A couple of years ago, I redid a pair of wedge sandals that I purchased with the intention of giving them a paint makeover. For Skull-A-Day.com 4.0, I created Dia de la Abby: #15 Skull with Tiger Lilies Shoes. Technically, there are two skulls, but when the shoes are side by side, they appear to be one skull. I used photos of tiger lilies as a reference, but my flowers are definitely stylized. The are based on tiger lilies that I've been drawing for years. These shoes are very porous, a soaked up a lot of paint. If I had known about Meg's trick with Mod Podge, then I probably wouldn't have had that problem. I used acrylic paints for most of the design. I used a paint pen to paint the fine details of the skull.

I've been drawing and painting for most of my life, as I'm sure both Kathy and Alisa have. However, don't feel like you can't do it too. Start with something small, and work your way up. You can even make sample drawings and paintings on scrap paper or fabric before attempting it on shoes. Take your time! That's the most important thing with any project like this. Don't rush, or your results will looked rushed and sloppy. Also, if there is a mistake, let the paint fully dry, and then paint over it. If you try to correct it while the paint is still wet, you will likely not be able to, as the replacement color will mix into the mistake color...just making a blended color.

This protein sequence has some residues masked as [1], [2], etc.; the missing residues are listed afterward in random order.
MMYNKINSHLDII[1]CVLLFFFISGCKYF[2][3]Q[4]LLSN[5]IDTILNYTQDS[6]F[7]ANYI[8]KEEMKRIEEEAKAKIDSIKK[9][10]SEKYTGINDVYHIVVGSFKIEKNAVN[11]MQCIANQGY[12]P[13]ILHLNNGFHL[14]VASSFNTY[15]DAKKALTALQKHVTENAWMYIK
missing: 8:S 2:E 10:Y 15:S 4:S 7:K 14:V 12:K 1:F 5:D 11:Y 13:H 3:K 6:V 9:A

DRAWING

If you want shoes with even more details, break out the paint pens and fine line brushes for a "drawn" look. If you have an easier time drawing than painting, then the paint pens are the perfect match for you! Otherwise, small paint brushes, and acrylic fabric paint will do just fine.


Katie Bush of The Daily Telecraft created Mystic Shoes inspired by a Mara Hoffman pair of shoes. She used a cheap pair of canvas shoes, acrylic paint, a fine paint brush, and a pencil to create these fabulous shoes. There are a few other materials too, but those are the basics for achieving the design. I tend to wear flats a lot for doing errands quickly, so this is a great way to jazz up some boring flats...or any other pair of canvas shoes.


Christy Kurtz on Refinery 29 created DIY Missoni Shoes inspired by Missoni's classic chevron stripes. Missoni had a resurgence in popularity a few months ago with their launch of a limited line for Target. However, to me a chevron is a classic design. Christy used fabric markers, but you can use paint pens or fine paint brushes and acrylic fabric paint instead. You can use any colors and chevron height you wish. The nice thing about a Missoni chevron, is that the rows aren't all the same height. This is great whether your a beginner or a pro.